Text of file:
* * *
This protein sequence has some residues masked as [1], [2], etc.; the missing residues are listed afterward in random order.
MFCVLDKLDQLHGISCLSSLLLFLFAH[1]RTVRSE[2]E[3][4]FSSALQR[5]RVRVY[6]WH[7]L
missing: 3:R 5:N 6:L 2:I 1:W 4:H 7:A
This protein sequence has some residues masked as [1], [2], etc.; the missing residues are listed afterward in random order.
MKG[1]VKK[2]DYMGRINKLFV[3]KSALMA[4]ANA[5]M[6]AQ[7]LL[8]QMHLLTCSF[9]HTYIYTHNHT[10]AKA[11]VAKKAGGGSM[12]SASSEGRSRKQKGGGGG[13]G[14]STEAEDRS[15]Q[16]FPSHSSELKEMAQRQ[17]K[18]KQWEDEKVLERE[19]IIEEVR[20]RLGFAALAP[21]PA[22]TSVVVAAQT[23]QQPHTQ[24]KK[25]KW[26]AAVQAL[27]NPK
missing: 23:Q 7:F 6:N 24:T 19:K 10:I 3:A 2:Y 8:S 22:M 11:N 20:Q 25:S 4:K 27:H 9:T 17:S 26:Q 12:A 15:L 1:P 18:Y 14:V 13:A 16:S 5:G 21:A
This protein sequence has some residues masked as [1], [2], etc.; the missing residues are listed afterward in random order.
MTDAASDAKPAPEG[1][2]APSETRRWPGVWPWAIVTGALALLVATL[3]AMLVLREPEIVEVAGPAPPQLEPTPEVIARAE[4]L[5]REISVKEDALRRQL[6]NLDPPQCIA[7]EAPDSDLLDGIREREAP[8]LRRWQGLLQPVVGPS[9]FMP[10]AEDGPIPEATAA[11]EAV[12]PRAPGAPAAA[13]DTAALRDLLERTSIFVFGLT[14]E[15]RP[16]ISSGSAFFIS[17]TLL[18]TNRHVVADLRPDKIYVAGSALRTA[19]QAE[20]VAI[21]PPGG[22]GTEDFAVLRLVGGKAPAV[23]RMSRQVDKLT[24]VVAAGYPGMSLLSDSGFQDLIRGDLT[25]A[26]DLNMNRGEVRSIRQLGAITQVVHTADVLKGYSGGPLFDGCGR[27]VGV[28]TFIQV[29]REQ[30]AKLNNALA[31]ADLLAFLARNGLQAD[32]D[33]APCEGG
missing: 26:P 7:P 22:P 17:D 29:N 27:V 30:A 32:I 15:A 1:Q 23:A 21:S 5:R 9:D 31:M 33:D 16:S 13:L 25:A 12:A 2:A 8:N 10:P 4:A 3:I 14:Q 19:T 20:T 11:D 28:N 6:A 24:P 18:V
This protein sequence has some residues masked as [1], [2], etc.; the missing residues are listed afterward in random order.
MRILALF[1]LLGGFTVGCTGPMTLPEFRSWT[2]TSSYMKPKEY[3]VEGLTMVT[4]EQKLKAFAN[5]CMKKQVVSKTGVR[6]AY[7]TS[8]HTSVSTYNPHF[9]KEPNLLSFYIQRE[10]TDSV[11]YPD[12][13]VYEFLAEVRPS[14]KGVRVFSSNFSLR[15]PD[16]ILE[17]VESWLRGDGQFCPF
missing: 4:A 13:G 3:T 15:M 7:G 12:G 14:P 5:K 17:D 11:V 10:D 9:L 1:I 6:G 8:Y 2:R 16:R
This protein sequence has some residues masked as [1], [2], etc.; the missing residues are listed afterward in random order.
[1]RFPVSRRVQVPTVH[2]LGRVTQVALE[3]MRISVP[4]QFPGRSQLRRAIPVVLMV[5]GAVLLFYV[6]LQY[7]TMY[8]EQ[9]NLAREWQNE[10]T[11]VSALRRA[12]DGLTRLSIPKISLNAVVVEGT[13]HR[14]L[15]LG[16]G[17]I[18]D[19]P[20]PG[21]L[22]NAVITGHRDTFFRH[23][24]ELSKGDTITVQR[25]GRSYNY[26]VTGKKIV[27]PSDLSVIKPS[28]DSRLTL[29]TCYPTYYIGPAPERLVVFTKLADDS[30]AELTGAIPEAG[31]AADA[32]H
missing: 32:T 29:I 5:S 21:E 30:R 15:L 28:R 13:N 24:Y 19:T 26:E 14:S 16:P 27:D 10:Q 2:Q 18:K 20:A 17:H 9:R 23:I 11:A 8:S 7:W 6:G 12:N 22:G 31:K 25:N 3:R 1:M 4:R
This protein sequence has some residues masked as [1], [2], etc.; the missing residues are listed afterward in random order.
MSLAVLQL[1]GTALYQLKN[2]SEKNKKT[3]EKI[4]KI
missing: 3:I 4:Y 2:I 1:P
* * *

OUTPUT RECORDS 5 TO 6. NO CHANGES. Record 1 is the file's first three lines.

This protein sequence has some residues masked as [1], [2], etc.; the missing residues are listed afterward in random order.
[1]RFPVSRRVQVPTVH[2]LGRVTQVALE[3]MRISVP[4]QFPGRSQLRRAIPVVLMV[5]GAVLLFYV[6]LQY[7]TMY[8]EQ[9]NLAREWQNE[10]T[11]VSALRRA[12]DGLTRLSIPKISLNAVVVEGT[13]HR[14]L[15]LG[16]G[17]I[18]D[19]P[20]PG[21]L[22]NAVITGHRDTFFRH[23][24]ELSKGDTITVQR[25]GRSYNY[26]VTGKKIV[27]PSDLSVIKPS[28]DSRLTL[29]TCYPTYYIGPAPERLVVFTKLADDS[30]AELTGAIPEAG[31]AADA[32]H
missing: 32:T 29:I 5:S 21:E 30:R 15:L 28:R 13:N 24:Y 19:T 26:E 14:S 16:P 27:D 10:Q 2:Q 18:K 20:A 17:H 9:R 23:I 11:A 8:S 7:W 6:G 12:N 22:G 31:K 25:N 3:R 1:M 4:R
This protein sequence has some residues masked as [1], [2], etc.; the missing residues are listed afterward in random order.
MSLAVLQL[1]GTALYQLKN[2]SEKNKKT[3]EKI[4]KI
missing: 3:I 4:Y 2:I 1:P